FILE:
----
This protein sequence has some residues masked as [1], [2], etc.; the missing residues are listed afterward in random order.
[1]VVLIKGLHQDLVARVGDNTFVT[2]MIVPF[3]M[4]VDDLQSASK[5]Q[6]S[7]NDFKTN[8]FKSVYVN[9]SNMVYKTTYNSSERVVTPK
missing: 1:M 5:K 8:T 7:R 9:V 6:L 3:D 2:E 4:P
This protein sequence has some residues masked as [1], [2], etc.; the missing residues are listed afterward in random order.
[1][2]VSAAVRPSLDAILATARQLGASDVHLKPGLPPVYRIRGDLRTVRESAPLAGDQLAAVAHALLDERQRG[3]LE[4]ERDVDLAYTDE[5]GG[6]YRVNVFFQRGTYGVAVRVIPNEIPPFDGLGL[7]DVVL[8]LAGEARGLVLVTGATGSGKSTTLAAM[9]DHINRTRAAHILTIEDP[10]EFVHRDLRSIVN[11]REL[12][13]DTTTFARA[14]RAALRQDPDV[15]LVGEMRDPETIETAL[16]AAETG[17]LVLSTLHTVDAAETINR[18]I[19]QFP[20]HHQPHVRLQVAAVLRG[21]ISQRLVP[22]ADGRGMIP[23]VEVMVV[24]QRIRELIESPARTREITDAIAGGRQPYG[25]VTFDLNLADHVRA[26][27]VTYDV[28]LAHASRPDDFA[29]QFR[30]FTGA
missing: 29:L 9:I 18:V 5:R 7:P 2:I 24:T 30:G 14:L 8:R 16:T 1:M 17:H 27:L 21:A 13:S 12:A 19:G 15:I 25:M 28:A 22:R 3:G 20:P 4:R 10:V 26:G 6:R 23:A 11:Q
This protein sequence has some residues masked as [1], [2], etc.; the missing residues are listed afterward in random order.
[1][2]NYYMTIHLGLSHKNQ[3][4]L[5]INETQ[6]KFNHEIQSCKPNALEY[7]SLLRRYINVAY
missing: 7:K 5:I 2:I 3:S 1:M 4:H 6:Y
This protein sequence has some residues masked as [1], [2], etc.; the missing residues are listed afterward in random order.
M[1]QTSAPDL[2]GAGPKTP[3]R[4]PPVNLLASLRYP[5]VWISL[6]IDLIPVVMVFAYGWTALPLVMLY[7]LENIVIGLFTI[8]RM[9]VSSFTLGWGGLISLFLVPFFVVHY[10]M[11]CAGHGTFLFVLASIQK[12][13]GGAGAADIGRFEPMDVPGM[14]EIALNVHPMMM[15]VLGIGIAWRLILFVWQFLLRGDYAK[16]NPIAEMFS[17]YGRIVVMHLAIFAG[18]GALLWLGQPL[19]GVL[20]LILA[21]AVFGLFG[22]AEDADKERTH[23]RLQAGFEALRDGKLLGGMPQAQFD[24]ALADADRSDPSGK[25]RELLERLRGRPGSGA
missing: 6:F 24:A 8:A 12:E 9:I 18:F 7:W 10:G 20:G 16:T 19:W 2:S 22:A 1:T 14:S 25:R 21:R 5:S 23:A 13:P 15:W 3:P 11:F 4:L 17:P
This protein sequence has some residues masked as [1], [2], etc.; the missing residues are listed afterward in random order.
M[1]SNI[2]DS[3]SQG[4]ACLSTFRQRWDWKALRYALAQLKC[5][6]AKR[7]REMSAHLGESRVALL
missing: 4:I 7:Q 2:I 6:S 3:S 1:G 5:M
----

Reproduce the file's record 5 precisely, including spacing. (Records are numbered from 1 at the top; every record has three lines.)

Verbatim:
This protein sequence has some residues masked as [1], [2], etc.; the missing residues are listed afterward in random order.
M[1]SNI[2]DS[3]SQG[4]ACLSTFRQRWDWKALRYALAQLKC[5][6]AKR[7]REMSAHLGESRVALL
missing: 4:I 7:Q 2:I 6:S 3:S 1:G 5:M